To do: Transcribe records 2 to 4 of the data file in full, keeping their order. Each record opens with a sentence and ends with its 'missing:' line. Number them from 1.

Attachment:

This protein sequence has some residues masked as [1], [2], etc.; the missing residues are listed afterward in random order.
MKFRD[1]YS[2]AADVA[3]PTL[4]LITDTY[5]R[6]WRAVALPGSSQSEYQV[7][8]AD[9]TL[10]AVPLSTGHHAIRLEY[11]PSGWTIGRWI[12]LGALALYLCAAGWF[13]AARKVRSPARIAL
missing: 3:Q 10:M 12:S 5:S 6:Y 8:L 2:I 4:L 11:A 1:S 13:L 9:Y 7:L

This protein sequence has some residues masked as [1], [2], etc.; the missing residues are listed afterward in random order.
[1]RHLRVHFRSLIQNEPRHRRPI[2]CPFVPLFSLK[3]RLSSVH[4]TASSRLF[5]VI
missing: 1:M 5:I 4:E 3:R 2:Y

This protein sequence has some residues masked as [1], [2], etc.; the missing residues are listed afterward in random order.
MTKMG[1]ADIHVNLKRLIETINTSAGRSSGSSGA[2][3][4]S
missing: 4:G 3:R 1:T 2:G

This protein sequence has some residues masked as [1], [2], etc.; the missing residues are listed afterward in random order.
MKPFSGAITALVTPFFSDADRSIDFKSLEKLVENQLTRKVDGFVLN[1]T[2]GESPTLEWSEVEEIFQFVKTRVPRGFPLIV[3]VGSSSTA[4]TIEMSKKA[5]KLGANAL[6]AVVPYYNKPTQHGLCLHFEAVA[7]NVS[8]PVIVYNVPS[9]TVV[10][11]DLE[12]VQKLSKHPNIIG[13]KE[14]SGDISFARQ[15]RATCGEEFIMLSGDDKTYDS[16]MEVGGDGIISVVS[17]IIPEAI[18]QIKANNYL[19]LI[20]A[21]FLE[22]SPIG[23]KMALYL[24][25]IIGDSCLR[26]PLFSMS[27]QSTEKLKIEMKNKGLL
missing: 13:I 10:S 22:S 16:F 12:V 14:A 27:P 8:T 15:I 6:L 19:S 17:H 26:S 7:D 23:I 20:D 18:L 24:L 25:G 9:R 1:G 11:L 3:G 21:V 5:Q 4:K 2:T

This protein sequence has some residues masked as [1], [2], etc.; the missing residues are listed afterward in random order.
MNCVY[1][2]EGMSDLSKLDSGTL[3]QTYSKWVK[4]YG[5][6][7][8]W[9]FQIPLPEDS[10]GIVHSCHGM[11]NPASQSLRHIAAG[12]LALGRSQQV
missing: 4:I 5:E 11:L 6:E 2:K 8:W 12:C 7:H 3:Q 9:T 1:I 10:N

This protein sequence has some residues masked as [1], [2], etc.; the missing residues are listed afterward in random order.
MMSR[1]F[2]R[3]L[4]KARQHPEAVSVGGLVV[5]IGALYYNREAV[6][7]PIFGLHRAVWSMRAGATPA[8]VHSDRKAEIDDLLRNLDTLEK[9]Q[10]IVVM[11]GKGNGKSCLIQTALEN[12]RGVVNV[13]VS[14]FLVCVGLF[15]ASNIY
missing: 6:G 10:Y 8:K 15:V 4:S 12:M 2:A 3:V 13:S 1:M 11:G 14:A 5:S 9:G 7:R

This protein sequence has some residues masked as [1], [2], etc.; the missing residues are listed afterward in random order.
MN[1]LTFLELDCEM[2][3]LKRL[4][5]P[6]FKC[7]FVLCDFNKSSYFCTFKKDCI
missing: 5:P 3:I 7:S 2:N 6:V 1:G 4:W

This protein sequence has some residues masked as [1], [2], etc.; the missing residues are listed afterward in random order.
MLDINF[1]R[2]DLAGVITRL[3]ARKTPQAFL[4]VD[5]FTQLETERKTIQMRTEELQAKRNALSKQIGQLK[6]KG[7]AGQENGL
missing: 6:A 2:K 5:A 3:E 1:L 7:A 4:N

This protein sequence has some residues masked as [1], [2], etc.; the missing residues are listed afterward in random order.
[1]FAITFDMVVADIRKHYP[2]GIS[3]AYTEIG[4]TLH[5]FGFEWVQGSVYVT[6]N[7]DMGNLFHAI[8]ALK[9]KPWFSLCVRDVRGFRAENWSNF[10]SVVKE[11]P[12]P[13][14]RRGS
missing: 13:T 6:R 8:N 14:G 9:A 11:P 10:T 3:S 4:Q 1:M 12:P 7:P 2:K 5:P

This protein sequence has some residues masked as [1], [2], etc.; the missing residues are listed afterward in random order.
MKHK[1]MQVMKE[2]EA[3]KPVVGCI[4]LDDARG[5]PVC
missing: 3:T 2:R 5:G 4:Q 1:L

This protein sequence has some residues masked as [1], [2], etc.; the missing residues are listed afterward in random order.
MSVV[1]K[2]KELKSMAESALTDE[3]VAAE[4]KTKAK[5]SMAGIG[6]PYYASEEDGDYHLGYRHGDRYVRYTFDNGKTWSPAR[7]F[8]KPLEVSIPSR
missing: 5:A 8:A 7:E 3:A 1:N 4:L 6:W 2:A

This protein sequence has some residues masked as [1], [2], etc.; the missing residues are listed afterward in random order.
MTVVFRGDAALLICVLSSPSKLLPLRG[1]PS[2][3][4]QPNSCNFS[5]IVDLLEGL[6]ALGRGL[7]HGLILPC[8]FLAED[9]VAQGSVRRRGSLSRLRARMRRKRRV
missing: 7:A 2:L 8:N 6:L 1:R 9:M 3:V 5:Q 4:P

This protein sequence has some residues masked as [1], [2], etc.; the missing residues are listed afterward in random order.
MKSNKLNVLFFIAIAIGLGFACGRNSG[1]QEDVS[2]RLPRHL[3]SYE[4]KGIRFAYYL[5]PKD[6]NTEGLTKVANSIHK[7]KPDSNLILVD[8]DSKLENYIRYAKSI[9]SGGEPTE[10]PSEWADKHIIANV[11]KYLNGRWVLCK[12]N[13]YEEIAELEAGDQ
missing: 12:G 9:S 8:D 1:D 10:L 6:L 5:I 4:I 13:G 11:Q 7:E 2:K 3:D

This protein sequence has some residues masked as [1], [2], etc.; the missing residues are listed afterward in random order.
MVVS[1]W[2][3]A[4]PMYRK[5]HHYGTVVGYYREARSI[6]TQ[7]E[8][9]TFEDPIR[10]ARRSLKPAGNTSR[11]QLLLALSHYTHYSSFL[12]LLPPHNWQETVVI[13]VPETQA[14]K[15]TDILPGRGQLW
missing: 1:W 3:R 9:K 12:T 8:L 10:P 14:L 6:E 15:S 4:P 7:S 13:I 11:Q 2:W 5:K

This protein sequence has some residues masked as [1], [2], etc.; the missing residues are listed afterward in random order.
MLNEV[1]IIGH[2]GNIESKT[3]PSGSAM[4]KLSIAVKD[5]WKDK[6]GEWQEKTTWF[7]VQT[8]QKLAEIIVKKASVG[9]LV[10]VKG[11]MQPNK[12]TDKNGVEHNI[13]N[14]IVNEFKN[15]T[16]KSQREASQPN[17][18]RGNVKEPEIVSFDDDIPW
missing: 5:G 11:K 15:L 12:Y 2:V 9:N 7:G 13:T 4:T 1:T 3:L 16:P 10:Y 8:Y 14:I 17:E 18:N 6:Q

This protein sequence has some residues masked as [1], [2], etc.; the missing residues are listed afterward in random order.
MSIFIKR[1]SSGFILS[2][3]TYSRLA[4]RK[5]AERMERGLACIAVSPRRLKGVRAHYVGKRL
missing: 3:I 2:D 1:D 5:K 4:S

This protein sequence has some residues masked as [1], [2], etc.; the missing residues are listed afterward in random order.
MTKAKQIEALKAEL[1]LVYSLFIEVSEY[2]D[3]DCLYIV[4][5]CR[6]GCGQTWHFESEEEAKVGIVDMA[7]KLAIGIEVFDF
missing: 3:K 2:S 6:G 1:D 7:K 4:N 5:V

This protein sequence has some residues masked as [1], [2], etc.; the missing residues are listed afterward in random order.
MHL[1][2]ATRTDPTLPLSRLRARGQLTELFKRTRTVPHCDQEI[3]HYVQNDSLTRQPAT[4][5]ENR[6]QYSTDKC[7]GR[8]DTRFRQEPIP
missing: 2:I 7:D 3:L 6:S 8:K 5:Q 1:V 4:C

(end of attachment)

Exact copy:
This protein sequence has some residues masked as [1], [2], etc.; the missing residues are listed afterward in random order.
[1]RHLRVHFRSLIQNEPRHRRPI[2]CPFVPLFSLK[3]RLSSVH[4]TASSRLF[5]VI
missing: 1:M 5:I 4:E 3:R 2:Y

This protein sequence has some residues masked as [1], [2], etc.; the missing residues are listed afterward in random order.
MTKMG[1]ADIHVNLKRLIETINTSAGRSSGSSGA[2][3][4]S
missing: 4:G 3:R 1:T 2:G

This protein sequence has some residues masked as [1], [2], etc.; the missing residues are listed afterward in random order.
MKPFSGAITALVTPFFSDADRSIDFKSLEKLVENQLTRKVDGFVLN[1]T[2]GESPTLEWSEVEEIFQFVKTRVPRGFPLIV[3]VGSSSTA[4]TIEMSKKA[5]KLGANAL[6]AVVPYYNKPTQHGLCLHFEAVA[7]NVS[8]PVIVYNVPS[9]TVV[10][11]DLE[12]VQKLSKHPNIIG[13]KE[14]SGDISFARQ[15]RATCGEEFIMLSGDDKTYDS[16]MEVGGDGIISVVS[17]IIPEAI[18]QIKANNYL[19]LI[20]A[21]FLE[22]SPIG[23]KMALYL[24][25]IIGDSCLR[26]PLFSMS[27]QSTEKLKIEMKNKGLL
missing: 13:I 10:S 22:S 16:F 12:V 14:A 27:P 8:T 15:I 6:L 19:S 17:H 26:S 7:D 23:I 20:D 18:L 24:L 25:G 9:R 1:G 11:L 3:G 21:V 5:Q 4:K 2:T